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Attention and Executive Functions

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by

Peter Baggetta

on 12 September 2014

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Transcript of Attention and Executive Functions

Executive Functions
able to control attention, behavior, thoughts, emotions
resisting temptations and acting impulsively
discipline to stay on task despite temptations
delay gratification
resist unwanted thoughts or memories,

Difficult for young children

Predicts outcomes throughout life
Inhibitory Control:
being able to change/consider other perspectives
being able to change how think about something
being flexible to adjust to changed demands or priorities
large overlap with creativity and task switching
Task switching NOT multi-tasking
Task switching improves during childhood
Cognitive Flexibility
Attention
Executive Functions
set of general-purpose control mechanisms/processes that regulate the dynamics of human cognition and action
related but separable abilities
linked to the PFC and frontal lobes
core component of self-control/self-regulation
different definitions/models
Higher-order EFs: (fluid intelligence)
reasoning
problem-solving
planning

3 Core EFs:
inhibition
cognitive flexibility
working memory
What are EFs?
Attention
Focusing of perception and cognition on something in particular

Goal of perceptual development during childhood

Attention closely linked to executive functions

Focusing system
Deliberately seek out something in the environment while ignoring irrelevant cues
Infants are not good at selective attention
Significant increase between 3½ and 4 years
Attention Span
Selective
Attention
2 to 3 yrs old - average of 18 minutes and easily distracted
5 to 6 yrs old - often persist for 1 hour or more
Improvements due to myelination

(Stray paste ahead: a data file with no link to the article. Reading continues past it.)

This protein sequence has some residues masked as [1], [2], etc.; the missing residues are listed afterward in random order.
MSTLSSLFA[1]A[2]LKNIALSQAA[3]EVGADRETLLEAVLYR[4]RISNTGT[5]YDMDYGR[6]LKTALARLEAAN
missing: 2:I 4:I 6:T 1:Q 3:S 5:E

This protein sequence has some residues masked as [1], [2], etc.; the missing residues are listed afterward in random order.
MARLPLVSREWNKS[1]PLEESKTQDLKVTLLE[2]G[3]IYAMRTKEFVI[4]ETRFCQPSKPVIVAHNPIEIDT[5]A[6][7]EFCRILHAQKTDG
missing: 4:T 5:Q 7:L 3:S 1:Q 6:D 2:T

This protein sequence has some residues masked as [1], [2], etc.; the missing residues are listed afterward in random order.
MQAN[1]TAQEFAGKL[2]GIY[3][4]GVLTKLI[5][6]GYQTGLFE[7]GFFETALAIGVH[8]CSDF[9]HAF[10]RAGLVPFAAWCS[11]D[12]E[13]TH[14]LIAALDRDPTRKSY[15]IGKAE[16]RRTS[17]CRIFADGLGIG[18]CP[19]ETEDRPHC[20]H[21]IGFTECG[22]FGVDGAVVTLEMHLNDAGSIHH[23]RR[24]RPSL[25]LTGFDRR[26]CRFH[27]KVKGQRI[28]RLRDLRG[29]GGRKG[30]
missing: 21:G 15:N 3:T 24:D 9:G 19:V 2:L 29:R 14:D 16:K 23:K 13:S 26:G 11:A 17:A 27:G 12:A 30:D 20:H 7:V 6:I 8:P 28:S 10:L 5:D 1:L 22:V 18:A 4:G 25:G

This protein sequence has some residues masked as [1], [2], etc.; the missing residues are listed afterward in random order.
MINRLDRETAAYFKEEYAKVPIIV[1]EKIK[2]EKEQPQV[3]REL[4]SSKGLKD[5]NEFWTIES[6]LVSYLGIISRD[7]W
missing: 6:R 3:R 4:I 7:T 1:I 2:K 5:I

After 8-9 yrs old little increase in length but becomes more accurate
ADHD
Development:
Treatment:
Suspected Causes:
Hyperactivity:
Restless and fidgety
Very active
Difficult temperaments
Irregular feeding and sleeping patterns
Between 5-9% of school-age children
2 x boys to girls (under diagnosed?)
By grade-school years fidgety, restless, and inattentive to schoolwork
Estimated 20% outgrow overactive behavior
Adolescents - perform poorly in school or drop out, and behave impulsively
Early adulthood - lapses of concentration, procrastinate, and make impulsive decisions
More severe the more likely it is that later life outcomes will be poor
Environmental factors:

may influence whether a genetic predisposition develops into ADHD

whether the individual adapts well or poorly
Genetic predisposition:

60 to 90% of the variation in ADHD
identical twins
first-degree relatives (including parents) 4-5 x risk
Not one ADHD gene
Deficiencies in executive functions:

Difficulty in inhibiting and regulation behavior

Low levels of dopamine and norepinephrine
Stimulant drugs (i.e., Ritalin) - increases levels of dopamine and facilitate attention

Possible overprescription of stimulants and side effects??

Medication alone more effective than behavioral treatment alone

Combination of medication and behavioral treatment
superior to medication alone
1. Explain what executive functions are and do.

2. Understand the two key aspects of attention.

3. Discuss the development of, suspected causes and treatment of ADHD.
Inattention:
Does not seem to listen
Easily distracted; forgetful; unorganized
Trouble following instructions/completing tasks
Impulsivity:
Acts before thinking
Cannot inhibit urges
Impacts:

Parent-Child relations

Social Adjustment

Academic Performance
Full transcript